Why do think Ghosts has delighted audiences right around the world?

Maybe because it’s about death. It’s quite a strange concept to have a show where the lead characters are dead, something we slightly fear. I know a lot of other countries have plans to remake it. It works because everywhere has got a history.

A country like France or Spain has a rich history, so they have a lot of different characters to choose from; you can choose a conquistador or someone from the Spanish Inquisition or someone from the French Revolution. You can pick individuals from each country’s history, it’s quite an unusual setup.

Does the show also work so well because the characters cannot escape each other?

Even though they’re dead, they behave like normal people trapped together in a flat share or a prison. I don’t think there are many prison sitcoms, there’s Porridge and that’s about it!

It’s a very bold comedy because it’s not scared of featuring pathos, is it?

That’s right. Right from the off, we wanted it to be funny, but we also knew that we had an emotional palette to play with by exploring their deaths. Everyone had a story about their death and how they felt about it. We knew that was going to be a big part of it and it really worked for us. It was the gift that kept on giving!

Why do you six writers have such great chemistry?

We have a shared sense of humour and a great knowledge of each other. When we all met doing Horrible Histories, it was great, but it was quite a tough job for very little money. So, we have a slight feeling of "We were in the trenches together." We were literally in the trenches together doing First World War scenes. Not that I want to equate doing comedy with being in a war!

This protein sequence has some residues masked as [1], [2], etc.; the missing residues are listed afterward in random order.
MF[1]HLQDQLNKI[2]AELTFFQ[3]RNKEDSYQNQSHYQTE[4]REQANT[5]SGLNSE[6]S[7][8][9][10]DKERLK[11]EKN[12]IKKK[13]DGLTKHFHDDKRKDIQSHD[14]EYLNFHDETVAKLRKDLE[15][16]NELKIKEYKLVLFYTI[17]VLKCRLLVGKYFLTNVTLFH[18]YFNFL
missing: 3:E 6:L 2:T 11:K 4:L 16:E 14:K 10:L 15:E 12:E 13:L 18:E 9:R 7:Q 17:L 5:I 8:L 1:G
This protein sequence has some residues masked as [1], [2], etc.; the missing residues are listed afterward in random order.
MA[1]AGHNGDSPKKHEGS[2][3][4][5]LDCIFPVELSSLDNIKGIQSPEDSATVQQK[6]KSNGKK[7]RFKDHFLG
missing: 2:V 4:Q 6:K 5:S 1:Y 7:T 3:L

So, we have that background, the shared experience of being in that crazy job together as well. That’s where we get a lot of our in jokes from. 75,000 of our in jokes come from there!

Can you conjure up your feelings on the last day on set?

I think I welled up rather than actually crying! We were all proud of what we’ve achieved. If you had told us at the beginning that we would have got five series and three Christmas specials, we’d have been delighted. We would have taken that. I think we achieved what we set out to do, which was to make a series that appealed across the generations. Kids felt it was a show for grown-ups that they were allowed to watch, which is what I used to like doing as a child with Last of the Summer Wine.

Do you think it was correct to bring the series to a close now?

Yes. It’s sad, but it was the right time to end it. We didn't want people to say, "Oh, it's not as good as it used to be." You always want to leave them wanting more. I don’t think the sixth series of anything is the best. All the good ones end before then, except perhaps Seinfeld. But that’s quite rare. I think it’s the right decision artistically to finish now. Ghosts can’t age. Also, we never wanted to be Last of the Summer Wine which did 32 series.

So you don’t want to be pushed down the hill in a bath tub by Jim and Mat?

Well, I would, but only in my private life. We do do that sort of thing.

Martha Howe-Douglas (Lady Button)

Martha Howe-Douglas as Lady Button
Lady Button (Martha Howe-Douglas)

Do you enjoy playing Lady Button?

Absolutely. I love her. I'm going to miss her so much. It's ridiculous. I love playing her so much because she's just so extreme. People find her funny, too. Mostly, the feedback I get is about her faces. I get a lot of people sending me pictures of them bending their faces. And I get a lot of catchphrases – like "Off the lawn!" – on Instagram.

Audiences have warmed to Lady Button over the years, haven’t they?